Lions Inch Past Albany, Fall to Syracuse in NCAA Tournament

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By Jackson Thibodeau, GoPSUsports.com Student Staff Writer
UNIVERSITY PARK, Pa. - On the same weekend that the Penn State field hockey team set out on their NCAA Tournament journey, that journey came to an abrupt halt at the hands of a swarming Syracuse defense.

8303524.jpegThe Big Ten regular season and tournament champion Nittany Lions opened the weekend with a hard-fought first round victory over Albany on Saturday, but eventually fell to Syracuse on Sunday afternoon in University Park by a score of 5-2.

On Saturday, it was a valiant effort from Penn State senior goalkeeper Ayla Halus that helped guide the Nittany Lions past Albany into Sunday's quarterfinal matchup.

"Ayla was phenomenal," said head coach Charlene Morett following Saturday's 2-1 victory over the Great Danes. "Ayla was the MVP. With those saves at the end, I thought that she was just outstanding."

Halus' phenomenal second half consisted of two clutch saves in the final five minutes of play, which effectively held the Nittany Lions lead to one goal until time expired.

While Halus' play was instrumental in holding off the Albany attack, it was sophomore Taylor Herold that put the only two goals up on the board for the Nittany Lions.

Herold found the cage for the first time midway through the opening half and then again with just 10 minutes remaining in the contest.

"We play defense together and we play offense together," said Halus. "That's how we score our goals--we move the ball as a team."

The game consisted of numerous penalties that were issued to both teams, and while it was emotionally taxing, Morett insisted that her team would have the stamina to face their opponent in the quarterfinal less than 24 hours later.

After the narrow victory over Albany, the team grabbed a quick meal and swiftly returned to the Penn State Field Hockey Complex to watch the matchup between Syracuse and Massachusetts.

The fifth-ranked Orange earned a 4-2 win over the Minutemen, and at this moment, the focus of the Nittany Lions shifted from an examination of their first-round victory to their pending quarterfinal showdown with Syracuse.

Enter Sunday.

The Nittany Lions walked onto their home turf on Sunday afternoon to sunny 60-degree weather and stands filled with fans in blue and white.

"Our crowd is awesome--they are great people," said Halus. "
It's Penn State. We are one team. I looked over during a timeout and saw so many other teams out here supporting us--we will do the same thing for them too."

Fans, players and coaches alike knew what was at stake prior to the start of Sunday's showdown between top-five teams.

For Penn State--it was a berth in the NCAA Semifinals for the first time since 2007 and the continuation of their quest for a national championship.

The first half of play against the Orange was strikingly similar to Penn State's efforts against Albany just one day before. The Nittany Lions battled to maintain possession of the ball and offensive opportunities were few and far between.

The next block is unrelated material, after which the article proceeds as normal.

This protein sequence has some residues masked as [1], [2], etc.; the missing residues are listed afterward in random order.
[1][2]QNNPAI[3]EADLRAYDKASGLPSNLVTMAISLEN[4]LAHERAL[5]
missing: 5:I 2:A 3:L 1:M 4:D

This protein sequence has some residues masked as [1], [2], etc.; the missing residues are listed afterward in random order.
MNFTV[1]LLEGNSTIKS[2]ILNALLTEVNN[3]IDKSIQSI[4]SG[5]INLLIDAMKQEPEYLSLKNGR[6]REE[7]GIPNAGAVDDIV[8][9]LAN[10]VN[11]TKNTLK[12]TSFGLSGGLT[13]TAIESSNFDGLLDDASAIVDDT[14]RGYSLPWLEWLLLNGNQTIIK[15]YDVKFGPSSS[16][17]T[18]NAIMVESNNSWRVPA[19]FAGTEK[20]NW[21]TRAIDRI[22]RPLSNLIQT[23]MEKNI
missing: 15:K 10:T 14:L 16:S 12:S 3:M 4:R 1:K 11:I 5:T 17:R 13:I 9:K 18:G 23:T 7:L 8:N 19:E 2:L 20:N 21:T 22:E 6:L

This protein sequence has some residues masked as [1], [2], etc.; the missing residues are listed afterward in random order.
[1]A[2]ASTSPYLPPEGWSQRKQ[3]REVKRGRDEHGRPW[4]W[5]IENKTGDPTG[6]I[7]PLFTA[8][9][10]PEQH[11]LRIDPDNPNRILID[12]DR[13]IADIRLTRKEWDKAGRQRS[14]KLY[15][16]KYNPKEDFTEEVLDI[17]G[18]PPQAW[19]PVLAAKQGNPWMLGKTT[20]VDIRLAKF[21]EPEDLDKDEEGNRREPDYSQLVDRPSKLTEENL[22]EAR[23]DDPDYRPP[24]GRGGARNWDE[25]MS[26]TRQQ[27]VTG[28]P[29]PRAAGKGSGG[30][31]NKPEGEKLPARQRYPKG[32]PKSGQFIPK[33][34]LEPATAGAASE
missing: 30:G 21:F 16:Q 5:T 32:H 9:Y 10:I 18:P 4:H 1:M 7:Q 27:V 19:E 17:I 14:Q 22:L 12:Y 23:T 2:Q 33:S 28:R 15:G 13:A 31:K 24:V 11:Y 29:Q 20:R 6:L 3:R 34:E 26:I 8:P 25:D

Syracuse, backed by a smothering defense and impressive goaltending, entered halftime with a 2-0 lead over Penn State.

The Nittany Lions had relied heavily on goal scoring chances from penalty corners all season long, but the Orange held the hosts to just four penalty corners in the opening half.

After the break, it didn't take long for Penn State to force more opportunities in the offensive zone via their bread and butter--penalty corners.

The second half consisted of 11 total penalty corners for the Nittany Lions, nine of which came in a 15-minute span that was characterized by a Penn State dominance of possession.

Each attempt warranted sighs and gasps from the crowd.

Time-after-time junior Whitney Reddig would inbound the ball; a teammate would fire a shot towards the cage; and as if it was scripted--a Syracuse defender or goaltender would deny the scoring opportunity.

The ninth attempt was the charm for Penn State.

The sense of urgency was evident, and just over 15 minutes into the second half, Reddig redirected a pass from teammate Hannah Allison out of midair and into the goal to bring the score to 2-1 in favor of the Orange.

Following the goal, Syracuse responded with a fury of scores and control over possession, holding Penn State to just a single shot on goal in over 10 minutes of play.

"It was tough to get [the score] to 2-1," said Morett. "Then all of the sudden it was 3-1, then 4-1...We had some opportunities at the beginning of the game, and you have to score on those."

Penn State found the back of the cage again in the contest by way of another Reddig goal, but a three-goal deficit was simply too large with only a handful of minutes left to play.

As the clock dwindled down to zero, fans gave the Nittany Lions and the National Semifinal-bound Orange a standing applause, and four Penn State seniors walked off the field for the final time of their collegiate careers.

"For the seniors--I want to thank them for all of their years and the effort they gave," said Morett.

Penn State finished the season as outright Big Ten regular season and tournament champions with an 18-4 overall record...but for Morett and the entire squad, the 2012 campaign would have had a sweeter ending if it had been in Norfolk, Va.--the site of the NCAA Semifinals.

"They are fighters," said associate athletic director Charmelle Green after Sunday's loss.

"I know this loss hurts tremendously. But I know that they will be back at it working hard and getting ready for next season because that's what this program does. That's what Penn State does."

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